Why Do I Do This?


Why do I do this? "The Bible is like a telescope. If you look through it you can see worlds beyond, but if you look at it, you see only the telescope."-- Anon. I am learning to look through it.

Monday, November 03, 2008

Singing under the Wings

As a little boy I have seen mother hens protecting their little chicks. The chicks are small balls of flesh and feather that so tender that looks like fur on them. They will be around the mother exploring their world and gobbling worms mother has found for them and chirping happily. It is a noisy scene. As soon as the mother hen detects the presence of a predator bird it makes a particular sound. It is a warning and the little chicks run to find shelter under the wings of their mother. The mother sits firmly on the ground protecting her little chicks who has sought shelter inside her wings. There is absolute silence; not a single chick dares to make a sound. Singing under the wings is dangerous! Moreover, it takes a lot of courage to do that when the predator bird is still hovering over.

One of the powerful imageries of the Bible is that of God as the mother hen who protects his children under his wings in times of trouble. Boaz uses this imagery when he talks about Ruth joining the people of Israel. He said, "Yahweh recompense your work, and a full reward be given you of Yahweh, the God of Israel, under whose wings you are come to take refuge" (Ruth 2:12). Psalmists used this imagery when they prayed to God for protection: "Keep me as the apple of your eye; Hide me under the shadow of your wings..." (Psalms 17:8; See also Psalm 36:7; Psalm 57:1; Psalm 61:4).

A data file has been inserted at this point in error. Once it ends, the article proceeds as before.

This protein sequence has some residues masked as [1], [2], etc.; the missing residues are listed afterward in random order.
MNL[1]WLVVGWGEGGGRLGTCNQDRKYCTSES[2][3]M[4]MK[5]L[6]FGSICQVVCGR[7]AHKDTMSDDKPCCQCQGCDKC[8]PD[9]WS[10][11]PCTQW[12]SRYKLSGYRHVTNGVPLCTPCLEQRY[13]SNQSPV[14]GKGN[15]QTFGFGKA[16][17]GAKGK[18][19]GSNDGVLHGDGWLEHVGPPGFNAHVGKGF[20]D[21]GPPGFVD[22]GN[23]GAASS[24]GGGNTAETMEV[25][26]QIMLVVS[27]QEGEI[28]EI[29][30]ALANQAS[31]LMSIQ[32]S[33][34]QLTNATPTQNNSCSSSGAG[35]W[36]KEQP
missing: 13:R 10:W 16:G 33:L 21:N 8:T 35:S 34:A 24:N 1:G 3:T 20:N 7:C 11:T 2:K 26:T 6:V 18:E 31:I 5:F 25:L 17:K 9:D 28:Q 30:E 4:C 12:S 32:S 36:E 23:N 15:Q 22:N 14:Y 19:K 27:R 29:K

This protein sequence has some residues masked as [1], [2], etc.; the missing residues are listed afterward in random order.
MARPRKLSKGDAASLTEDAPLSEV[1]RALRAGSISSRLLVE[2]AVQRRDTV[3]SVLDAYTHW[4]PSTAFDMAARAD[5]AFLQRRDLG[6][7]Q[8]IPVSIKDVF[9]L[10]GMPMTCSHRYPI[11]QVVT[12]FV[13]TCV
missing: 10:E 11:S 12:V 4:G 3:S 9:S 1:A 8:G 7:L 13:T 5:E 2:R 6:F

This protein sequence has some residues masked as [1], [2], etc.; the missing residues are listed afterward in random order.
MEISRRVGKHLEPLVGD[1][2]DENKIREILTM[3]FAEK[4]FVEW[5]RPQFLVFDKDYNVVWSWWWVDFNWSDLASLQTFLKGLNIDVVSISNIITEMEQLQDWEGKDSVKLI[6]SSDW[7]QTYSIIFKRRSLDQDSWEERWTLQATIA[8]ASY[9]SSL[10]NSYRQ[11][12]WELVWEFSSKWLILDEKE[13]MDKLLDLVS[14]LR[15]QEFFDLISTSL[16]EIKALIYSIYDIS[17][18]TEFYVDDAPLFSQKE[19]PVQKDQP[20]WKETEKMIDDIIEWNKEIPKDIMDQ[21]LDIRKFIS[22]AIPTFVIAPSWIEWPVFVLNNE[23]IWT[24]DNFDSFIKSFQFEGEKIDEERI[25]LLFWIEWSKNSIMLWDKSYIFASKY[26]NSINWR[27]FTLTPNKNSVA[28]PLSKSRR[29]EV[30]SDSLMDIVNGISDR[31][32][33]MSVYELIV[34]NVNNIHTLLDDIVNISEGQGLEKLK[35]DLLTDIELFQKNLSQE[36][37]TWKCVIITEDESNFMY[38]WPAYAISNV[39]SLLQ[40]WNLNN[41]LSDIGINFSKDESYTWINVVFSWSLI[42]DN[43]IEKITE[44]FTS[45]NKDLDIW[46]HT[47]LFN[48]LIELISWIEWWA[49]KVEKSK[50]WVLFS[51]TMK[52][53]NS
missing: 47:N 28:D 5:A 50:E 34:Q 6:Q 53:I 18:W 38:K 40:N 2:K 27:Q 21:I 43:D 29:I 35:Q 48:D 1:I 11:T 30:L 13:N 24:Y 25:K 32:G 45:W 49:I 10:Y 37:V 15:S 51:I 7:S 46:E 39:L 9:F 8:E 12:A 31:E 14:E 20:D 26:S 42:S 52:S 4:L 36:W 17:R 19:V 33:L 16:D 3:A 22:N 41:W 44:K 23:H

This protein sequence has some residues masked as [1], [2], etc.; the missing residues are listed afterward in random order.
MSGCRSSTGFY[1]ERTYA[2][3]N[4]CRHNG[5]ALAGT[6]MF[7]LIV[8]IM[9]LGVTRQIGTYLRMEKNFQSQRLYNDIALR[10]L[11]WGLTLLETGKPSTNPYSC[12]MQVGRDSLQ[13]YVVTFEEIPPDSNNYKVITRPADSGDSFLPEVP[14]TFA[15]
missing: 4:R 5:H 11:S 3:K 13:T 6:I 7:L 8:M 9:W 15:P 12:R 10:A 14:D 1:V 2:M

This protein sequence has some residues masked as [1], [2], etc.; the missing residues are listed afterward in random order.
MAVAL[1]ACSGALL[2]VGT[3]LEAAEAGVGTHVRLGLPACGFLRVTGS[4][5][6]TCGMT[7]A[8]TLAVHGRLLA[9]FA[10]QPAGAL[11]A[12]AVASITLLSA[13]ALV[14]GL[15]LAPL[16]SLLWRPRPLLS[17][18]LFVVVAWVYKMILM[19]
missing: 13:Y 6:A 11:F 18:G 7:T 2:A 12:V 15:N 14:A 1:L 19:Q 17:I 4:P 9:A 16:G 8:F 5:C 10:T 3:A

However, the Psalmist in 63:7 is different. He says, "Because you are my help, I sing in the shadow of your wings" (Psalms 63:7). (Some translations may have "rejoice" but the word here means "singing for joy".) He is rather a very bold chick. He sings while hiding himself under the wings of God, his mother and protector. Any chick should know that singing while under the wings is dangerous. Silence is number one safety rule.

The psalmist stretches the imagery a little beyond the real situation to make a statement of faith. The chicks find shelter under the wings of the mother out of fear. They remain under the wings of the mother out of fear. However, they are safe, there is nothing to fear. They are silent out of fear though no predator can snatch them out of the security of the mother's wings. Then why not sing? It requires some trust in their mother's power to protect them. That is what exactly the psalmist feels knowing God as his "helper".

A joyful Christian life proceeds from a trust in God's power to protect us. Disciples of Christ can be joyful at all times, even at the most dangerous moments of life if they know under whose wings they have found shelter.